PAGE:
Part of the legal provision causing financial worry is the requirement for the Commission to provide a printed copy of the voters register for every parish to all the registered political parties in the country. Ogutu said they would require 80 billion shillings to make the copies of the votersâ€™ registers available for the parties.
The Electoral Commission has indicated that the dates for holding the elections of village and parish local councils has been affected by the process to review some of the laws that is expected to reduce on the costs of the exercise.
Michael Oguttu, the Soroti district registrar says that there are provisions of the electoral laws, which the election governing body is proposing to be amended in a bid to reduce the cost of holding the elections.
He explained that under the current legal provisions for conducting the village and parish elections, the Electoral Commission would require 174 billion shillings yet the cost could reduce to about 48 billion shillings once the law is amended.
Part of the legal provision causing financial worry is the requirement for the Commission to provide a printed copy of the voters register for every parish to all the registered political parties in the country. Ogutu said they would require 80 billion shillings to make the copies of the voters’ registers available for the parties. He said some of the proposed amendments seek to scrap out the provision.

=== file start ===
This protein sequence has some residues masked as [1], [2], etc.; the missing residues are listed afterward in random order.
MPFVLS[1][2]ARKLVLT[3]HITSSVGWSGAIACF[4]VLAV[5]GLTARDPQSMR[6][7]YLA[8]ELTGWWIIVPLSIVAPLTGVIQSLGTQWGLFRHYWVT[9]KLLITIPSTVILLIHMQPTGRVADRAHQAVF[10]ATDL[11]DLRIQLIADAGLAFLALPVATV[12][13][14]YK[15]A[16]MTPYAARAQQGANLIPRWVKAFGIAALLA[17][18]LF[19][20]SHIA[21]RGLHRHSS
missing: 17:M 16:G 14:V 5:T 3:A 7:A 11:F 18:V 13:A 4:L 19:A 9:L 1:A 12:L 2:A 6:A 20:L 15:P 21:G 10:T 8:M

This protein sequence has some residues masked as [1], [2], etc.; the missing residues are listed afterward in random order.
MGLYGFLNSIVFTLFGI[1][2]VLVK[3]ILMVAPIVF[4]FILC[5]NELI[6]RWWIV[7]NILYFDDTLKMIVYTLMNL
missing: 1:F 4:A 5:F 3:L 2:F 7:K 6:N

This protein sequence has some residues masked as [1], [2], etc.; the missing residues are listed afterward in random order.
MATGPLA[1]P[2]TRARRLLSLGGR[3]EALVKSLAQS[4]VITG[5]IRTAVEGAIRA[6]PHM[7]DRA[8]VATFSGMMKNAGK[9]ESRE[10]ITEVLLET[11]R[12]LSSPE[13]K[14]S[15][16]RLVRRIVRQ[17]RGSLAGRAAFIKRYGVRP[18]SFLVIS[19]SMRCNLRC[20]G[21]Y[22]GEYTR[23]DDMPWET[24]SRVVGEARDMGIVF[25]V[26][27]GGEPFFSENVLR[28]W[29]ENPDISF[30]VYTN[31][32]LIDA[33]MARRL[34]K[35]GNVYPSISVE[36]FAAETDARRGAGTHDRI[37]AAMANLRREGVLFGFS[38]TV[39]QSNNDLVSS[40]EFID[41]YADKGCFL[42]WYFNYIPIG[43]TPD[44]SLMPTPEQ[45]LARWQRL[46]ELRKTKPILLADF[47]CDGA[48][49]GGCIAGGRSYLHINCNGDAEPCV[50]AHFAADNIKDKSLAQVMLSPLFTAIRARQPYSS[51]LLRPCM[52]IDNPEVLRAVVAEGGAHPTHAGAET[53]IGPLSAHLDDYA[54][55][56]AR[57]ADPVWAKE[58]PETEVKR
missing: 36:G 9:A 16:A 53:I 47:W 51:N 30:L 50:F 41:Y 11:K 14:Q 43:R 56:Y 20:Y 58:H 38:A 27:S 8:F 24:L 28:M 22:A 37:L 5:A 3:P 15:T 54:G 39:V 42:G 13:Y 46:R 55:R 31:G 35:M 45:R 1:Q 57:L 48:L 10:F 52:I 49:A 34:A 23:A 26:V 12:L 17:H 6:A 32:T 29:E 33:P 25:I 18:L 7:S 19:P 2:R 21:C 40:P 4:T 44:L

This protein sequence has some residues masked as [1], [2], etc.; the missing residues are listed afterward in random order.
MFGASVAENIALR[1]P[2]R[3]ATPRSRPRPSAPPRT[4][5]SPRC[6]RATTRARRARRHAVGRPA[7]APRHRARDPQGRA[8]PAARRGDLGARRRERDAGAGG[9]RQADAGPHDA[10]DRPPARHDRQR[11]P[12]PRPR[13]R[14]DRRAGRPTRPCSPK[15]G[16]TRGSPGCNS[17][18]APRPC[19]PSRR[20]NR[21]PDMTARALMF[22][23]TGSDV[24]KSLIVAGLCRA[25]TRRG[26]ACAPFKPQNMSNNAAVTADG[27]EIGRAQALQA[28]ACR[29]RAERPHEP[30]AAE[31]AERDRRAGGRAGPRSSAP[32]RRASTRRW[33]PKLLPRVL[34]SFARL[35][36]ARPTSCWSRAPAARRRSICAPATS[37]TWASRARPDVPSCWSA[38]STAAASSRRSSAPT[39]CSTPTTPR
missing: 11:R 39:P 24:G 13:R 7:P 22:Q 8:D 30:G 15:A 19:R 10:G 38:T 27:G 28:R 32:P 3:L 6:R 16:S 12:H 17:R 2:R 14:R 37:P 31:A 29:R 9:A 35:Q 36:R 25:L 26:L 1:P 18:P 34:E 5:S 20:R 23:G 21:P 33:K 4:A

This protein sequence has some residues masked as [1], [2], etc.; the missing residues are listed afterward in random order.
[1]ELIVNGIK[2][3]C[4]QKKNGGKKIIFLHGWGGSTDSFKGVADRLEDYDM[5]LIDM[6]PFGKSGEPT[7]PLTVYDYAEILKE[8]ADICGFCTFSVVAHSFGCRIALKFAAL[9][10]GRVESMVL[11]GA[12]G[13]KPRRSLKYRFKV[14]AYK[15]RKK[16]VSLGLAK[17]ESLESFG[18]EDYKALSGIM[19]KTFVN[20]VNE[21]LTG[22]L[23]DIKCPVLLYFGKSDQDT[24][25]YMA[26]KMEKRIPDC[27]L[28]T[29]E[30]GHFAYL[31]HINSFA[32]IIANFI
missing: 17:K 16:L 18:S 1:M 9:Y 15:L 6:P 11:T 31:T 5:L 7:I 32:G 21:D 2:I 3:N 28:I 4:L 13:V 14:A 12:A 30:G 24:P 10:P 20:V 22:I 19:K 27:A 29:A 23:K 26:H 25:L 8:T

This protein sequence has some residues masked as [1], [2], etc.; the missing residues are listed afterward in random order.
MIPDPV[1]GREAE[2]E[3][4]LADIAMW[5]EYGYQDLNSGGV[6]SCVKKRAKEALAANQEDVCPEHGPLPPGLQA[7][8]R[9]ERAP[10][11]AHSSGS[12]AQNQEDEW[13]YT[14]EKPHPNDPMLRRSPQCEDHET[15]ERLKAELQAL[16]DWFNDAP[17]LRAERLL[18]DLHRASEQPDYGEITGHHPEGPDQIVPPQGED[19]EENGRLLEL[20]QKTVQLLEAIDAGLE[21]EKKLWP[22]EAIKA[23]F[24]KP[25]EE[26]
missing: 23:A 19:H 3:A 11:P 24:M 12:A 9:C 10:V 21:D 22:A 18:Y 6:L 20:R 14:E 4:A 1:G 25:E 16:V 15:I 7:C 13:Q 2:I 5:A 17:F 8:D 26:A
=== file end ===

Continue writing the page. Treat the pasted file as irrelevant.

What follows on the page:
He said the recommendations have already been submitted to cabinet to discuss before tabling it in parliament for the required amendments.
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Oguttu added that as a result, there is no timetable yet to indicate when the election could take place until the law is amended. The stance contradicts statements from some of the political leaders who have been suggesting that the elections would occur in October. Alex Onzima, the state minister for Local Government recently said that the election would happen in October.
Meanwhile, the village and parish local councilors have indicated they are ready to participate in the polls but say government should keep them updated on the progress. The LC1 and 2 leaders have been holding office beyond the mandated 5 year term of office following a 2006 constitutional court order that directed government to first amend the law to ensure its compliance with the multiparty political dispensation, which government had adopted.
Peter Elipu, the LC1 chairperson of Cell B, Central ward in Soroti Municipality says that they are not certain about the exact dates for the polls but are waiting to take part. He said he is hopeful that their work could improve further after the elections because he said currently; other people view them as illegitimate leaders.
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Oguttu observes that it has been necessary to keep the current LC1 and 2 leaders in office since their last election in order to avoid creating a vacuum.